Abuse

Questions we never ask our society / families, but should!

2020 has been an year that shook the world, and (no)thanks to COVID, this past year I had been trying to understand myself a whole lot better.

As a lover of social niche, I was trying to figure out if there was anything I was passionate about – you know apart from love, oneness and dogs. That’s when it struck home that certain times we don’t see what’s right in front of us!

The subcontinent was just draping itself into summer, and the nation wide lock-down by Prime Minister Narendra Modi had me staying indoors and I was scrolling through my news feed. 

‘Movement limits imposed by countries around the world have forced people to spend much more time at home, leading to a surge in domestic abuse cases’ – a NY Times feature read. 

NY Times, June 2020

Not long after, I noticed similar articles in the subcontinent about rising abuse. It was 2020 for god’s sake: are we still so primitive and barbaric? Are we so exclusive in our love and rights, even within families? Turns out, yes, humans are a selfish tribe. YN Harari had said it right!

[I read books, forums, had discussions with people in my network including friends in psychiatry and wellness, followed discourses from various spiritual leaders to understand us: humans!]

If it’s bird flu, we cull all the birds. If it’s another country, we declare war. If it’s someone less fortunate, we bulldoze them with our power. If it’s someone different from us, we either bend them or break them.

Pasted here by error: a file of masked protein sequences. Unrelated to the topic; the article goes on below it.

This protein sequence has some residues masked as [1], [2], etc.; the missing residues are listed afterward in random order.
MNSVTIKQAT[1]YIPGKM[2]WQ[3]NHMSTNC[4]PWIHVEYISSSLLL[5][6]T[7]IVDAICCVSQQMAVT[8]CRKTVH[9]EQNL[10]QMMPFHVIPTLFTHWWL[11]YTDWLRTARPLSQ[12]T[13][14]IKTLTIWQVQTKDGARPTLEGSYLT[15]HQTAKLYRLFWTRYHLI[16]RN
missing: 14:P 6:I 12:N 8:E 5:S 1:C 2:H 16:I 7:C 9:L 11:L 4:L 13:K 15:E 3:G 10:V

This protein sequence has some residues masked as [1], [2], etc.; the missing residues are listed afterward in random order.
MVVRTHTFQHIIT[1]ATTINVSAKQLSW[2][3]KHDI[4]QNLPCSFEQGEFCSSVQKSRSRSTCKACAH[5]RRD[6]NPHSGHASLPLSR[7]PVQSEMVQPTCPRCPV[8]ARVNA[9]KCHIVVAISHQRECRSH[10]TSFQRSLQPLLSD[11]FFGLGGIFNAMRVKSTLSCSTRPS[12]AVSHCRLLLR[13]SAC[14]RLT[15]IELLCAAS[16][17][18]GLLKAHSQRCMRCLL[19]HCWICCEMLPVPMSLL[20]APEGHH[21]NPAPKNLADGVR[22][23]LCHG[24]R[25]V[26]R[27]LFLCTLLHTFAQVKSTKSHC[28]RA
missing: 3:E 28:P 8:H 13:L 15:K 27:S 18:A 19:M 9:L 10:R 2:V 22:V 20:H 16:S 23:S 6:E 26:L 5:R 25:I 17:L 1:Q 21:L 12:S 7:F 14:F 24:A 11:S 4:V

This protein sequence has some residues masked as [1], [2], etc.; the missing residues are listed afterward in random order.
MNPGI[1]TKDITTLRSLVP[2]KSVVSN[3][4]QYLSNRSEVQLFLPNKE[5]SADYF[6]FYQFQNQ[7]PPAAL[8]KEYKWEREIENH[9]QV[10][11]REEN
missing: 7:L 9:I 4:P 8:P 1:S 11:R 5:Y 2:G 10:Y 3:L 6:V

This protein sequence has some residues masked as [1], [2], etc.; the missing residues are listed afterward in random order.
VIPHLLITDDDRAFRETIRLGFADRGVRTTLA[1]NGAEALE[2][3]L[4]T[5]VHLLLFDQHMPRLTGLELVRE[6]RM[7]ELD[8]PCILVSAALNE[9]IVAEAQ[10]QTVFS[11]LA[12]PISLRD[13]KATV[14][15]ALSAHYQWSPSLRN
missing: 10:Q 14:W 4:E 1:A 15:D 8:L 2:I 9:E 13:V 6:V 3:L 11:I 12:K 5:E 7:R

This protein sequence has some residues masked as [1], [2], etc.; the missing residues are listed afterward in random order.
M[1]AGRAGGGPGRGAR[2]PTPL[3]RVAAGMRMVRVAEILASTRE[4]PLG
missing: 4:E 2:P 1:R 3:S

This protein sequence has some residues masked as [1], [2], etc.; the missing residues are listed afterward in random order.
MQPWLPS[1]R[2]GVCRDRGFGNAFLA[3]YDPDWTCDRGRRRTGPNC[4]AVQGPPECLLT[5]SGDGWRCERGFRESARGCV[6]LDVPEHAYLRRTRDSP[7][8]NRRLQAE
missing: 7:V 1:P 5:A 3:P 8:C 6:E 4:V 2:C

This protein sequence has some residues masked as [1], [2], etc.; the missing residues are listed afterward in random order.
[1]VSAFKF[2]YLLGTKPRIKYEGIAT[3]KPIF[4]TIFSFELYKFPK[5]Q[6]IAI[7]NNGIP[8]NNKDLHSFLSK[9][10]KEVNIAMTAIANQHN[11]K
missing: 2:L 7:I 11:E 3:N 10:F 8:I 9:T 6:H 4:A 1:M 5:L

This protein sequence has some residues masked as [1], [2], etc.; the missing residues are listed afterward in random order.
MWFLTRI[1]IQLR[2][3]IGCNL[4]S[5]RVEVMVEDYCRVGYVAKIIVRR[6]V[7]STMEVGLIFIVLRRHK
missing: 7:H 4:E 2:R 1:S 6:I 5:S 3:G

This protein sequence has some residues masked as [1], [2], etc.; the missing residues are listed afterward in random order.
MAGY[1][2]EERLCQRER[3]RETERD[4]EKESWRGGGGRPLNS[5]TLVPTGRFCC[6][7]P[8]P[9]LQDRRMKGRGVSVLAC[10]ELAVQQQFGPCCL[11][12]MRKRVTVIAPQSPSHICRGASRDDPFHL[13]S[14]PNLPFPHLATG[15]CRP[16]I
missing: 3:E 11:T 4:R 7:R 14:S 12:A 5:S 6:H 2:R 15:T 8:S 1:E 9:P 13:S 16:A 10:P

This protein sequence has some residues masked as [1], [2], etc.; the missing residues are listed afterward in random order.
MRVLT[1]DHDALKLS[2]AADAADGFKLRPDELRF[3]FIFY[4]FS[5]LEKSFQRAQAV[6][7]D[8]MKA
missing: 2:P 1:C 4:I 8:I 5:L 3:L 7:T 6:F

What is this unique trait of humans that makes us think we are special? That we alone deserve, while others don’t! Why do we love alienating – based on interests, language, opinions, ideologies, gender, belief? 

[If you don’t know people who have gone through abuse, if you haven’t been abused, if you don’t know people who are abusive – consider yourself lucky! Cos not everyone else is…]

At a time when cutting edge technology is embracing us, with drones and machine learning and smart automation at our midst, despite so much progress under our belt, I am afraid we have all actually not progressed. What are we learning / teaching in our academic institutions, if we cannot establish peace, equality and happiness in our homes.

[I don’t want those serial offenders, who take offense when I call a spade a spade to even respond. This is not for you! It’s for people who know what I am talking about…]

Thanks to 2020, I learnt quite a bit about abuses, and if society has slowly started to understand physical, sexual abuses, there are subtler ones, which our society conveniently uses under the grounds of tradition, culture and authority figures.

Cloaked in the patriarchal culture, our nation’s women will share stories of verbal, emotional, financial and psychological abuses they face in their homes. –> HOME: WHERE THEY LIVE WITH PEOPLE WE CALL FAMILY!

Some of the inequalities I still don’t get:

–> Why are women expected to leave their homes and jobs when they get married, while men aren’t.

–> Why does a man’s family/parents can be supported, while women’s parents need to fend off for themselves.

If a woman does support, it is not taken kindly. Why is that? And why does a woman need permission to spend time with her family?